New Oklahoma Legal Opinion Leaves Vote on Catholic Charter School in Limbo

Attorney General Gentner Drummond said he was uncomfortable advising the charter board to violate the state constitution’s ban on sectarian schools

Oklahoma Gov. Kevin Stitt said he “100%” supports the state approving a Catholic virtual charter school and disagrees with the attorney general, who says it would violate state law. (Lev Radin/Pacific Press/LightRocket via Getty Images)

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Oklahoma was poised next month to be the first state to allow a religious charter school. But whether a state board still votes on the application is up in the air in light of the new attorney general’s opinion on the matter. 

Attorney General Gentner Drummond last week withdrew his predecessor’s legal opinion supporting an application for a Catholic virtual charter school, saying he was uncomfortable advising the charter board to violate the state constitution’s ban on funding religious schools. Approval of such a school could “create a slippery slope” and require the state to spend public dollars on charter schools “whose tenets are diametrically opposed” to the beliefs of many Oklahomans, he wrote to Rebecca Wilkinson, executive director of the Statewide Virtual Charter School Board. 

Wilkinson had no comment on the withdrawal of the opinion. But Brett Farley, executive director of the Catholic Conference of Oklahoma, a policy organization, said representatives from the Archdiocese of Oklahoma City plan to meet with her before the board’s March 14 board meeting to discuss “procedural questions.”

Gov. Kevin Stitt and state Superintendent Ryan Walters disagree with Drummond’s suggestion that the ultimate authority on whether the state can allow a religious charter school is the U.S. Supreme Court. The justices are considering whether to hear a 4th Circuit Court of Appeals case that focuses on whether charter schools are public or private. Drummond said he hopes they do. In the meantime, even if the state’s virtual charter board approves the application, a legal challenge is likely to follow.

“We would certainly give very serious consideration to filing litigation if the application is approved, in consultation with affected Oklahoma taxpayers, parents, educators and others,” Alex Luchenitser, associate vice president and associate legal director at Americans United for Separation of Church and State, said in an email to The 74.

Kenneth Upton, Americans United’s senior litigation counsel, urged the charter board during its Feb. 14 meeting to reject the application for St. Isidore of Seville Catholic Virtual School. As public schools, he said, charters are subject to the First Amendment and, therefore, must “be neutral on issues of religion.”

He summarized the question raised in Charter Day School v. Peltier, the 4th Circuit case from North Carolina. 

In that case, the lower court ruled that charter schools act on behalf of the state, just like traditional schools. But the Leland, North Carolina, charter school argues that because it’s a nonprofit, it should have the flexibility to adopt a dress code requiring girls to wear skirts. Families sued over the rule, saying it violated girls’ civil rights.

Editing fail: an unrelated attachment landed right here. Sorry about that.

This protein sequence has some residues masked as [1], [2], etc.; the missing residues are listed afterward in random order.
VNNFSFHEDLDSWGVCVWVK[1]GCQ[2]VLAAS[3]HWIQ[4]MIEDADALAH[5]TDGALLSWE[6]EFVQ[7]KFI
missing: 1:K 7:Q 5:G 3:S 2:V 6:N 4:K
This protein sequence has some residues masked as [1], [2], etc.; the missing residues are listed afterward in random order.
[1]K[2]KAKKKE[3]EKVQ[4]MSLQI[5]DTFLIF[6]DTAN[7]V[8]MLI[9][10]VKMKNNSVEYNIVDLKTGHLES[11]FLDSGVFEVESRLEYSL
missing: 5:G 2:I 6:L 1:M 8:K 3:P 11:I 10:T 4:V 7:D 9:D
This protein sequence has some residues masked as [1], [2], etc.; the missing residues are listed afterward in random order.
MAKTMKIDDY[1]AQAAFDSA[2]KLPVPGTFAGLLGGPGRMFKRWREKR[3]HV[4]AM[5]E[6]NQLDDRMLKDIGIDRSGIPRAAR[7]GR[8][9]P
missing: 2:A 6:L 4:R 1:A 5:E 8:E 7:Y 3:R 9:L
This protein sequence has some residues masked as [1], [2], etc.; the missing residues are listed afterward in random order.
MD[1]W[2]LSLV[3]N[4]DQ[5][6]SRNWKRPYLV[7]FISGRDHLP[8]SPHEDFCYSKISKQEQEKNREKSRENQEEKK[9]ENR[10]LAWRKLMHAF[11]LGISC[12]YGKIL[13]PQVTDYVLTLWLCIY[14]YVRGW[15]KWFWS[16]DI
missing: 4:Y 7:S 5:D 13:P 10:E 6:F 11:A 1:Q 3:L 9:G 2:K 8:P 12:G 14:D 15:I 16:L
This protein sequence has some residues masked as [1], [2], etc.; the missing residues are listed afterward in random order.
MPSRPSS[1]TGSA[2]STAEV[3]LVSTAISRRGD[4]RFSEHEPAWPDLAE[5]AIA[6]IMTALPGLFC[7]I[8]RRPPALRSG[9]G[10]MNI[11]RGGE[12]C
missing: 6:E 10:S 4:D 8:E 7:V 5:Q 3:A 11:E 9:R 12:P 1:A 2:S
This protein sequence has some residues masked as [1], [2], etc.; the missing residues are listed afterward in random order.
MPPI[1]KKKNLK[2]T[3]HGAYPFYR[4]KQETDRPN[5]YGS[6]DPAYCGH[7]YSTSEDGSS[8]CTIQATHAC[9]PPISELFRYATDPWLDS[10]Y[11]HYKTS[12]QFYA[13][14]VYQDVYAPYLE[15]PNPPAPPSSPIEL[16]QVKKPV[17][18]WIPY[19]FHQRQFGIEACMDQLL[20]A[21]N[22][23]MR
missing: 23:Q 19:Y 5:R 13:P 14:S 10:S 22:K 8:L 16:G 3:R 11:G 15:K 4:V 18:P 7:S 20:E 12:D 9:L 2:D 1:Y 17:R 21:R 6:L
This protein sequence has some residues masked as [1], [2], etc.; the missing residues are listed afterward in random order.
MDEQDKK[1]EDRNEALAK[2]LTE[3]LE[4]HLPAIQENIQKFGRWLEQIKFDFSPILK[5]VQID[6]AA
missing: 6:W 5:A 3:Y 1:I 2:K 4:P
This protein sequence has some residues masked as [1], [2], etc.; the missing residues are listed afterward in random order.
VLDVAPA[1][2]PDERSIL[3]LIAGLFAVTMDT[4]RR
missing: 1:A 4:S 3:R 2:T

“Even if charter schools were private entities instead of public schools, they still are state actors under U.S. Supreme Court precedent,” Upton said.

That means, he said, that charters can’t teach religion, sponsor prayer, discriminate based on religion or require students to take part in religious activities. 

The Supreme Court is waiting on the Biden administration’s opinion on the case before deciding whether to hear it. To Aaron Streett, Charter Day School’s attorney, that’s encouraging.

“It indicates that the court views this as an important case that may merit further review,” he said. “Given that the court denies 99% of petitions outright, the court’s expression of interest here is a positive sign.”

Ten states filed an amicus brief stressing the gravity of the decision before the court.

“The question presented in this case … warrants this court’s attention because it may dictate whether such schools can continue to exist,” they wrote. 

The opinion from U.S. Solicitor General Elizabeth Prelogar is expected in the spring.

For now, it’s unclear whether the virtual charter board in Oklahoma will proceed with a vote on the archdiocese’s application. If it does, just three politically appointed board members will make the decision. Two seats are vacant.

Walters, a non-voting board member, said he believes “parents should have the choice to send their children to schools of faith.”

Stitt said he stands by former Attorney General John O’Connor’s December opinion, which suggested that recent Supreme Court rulings on school choice provide a legal foundation for a religious charter school.

In a briefing with reporters Friday, Stitt said he disagrees with Drummond’s interpretation of the law and “100%” supports the charter application. 

“I think that’s great, just like if the Jewish community wants to set up a charter school, or the Muslim community,” he said. “I’ve got friends across all walks of faith.”

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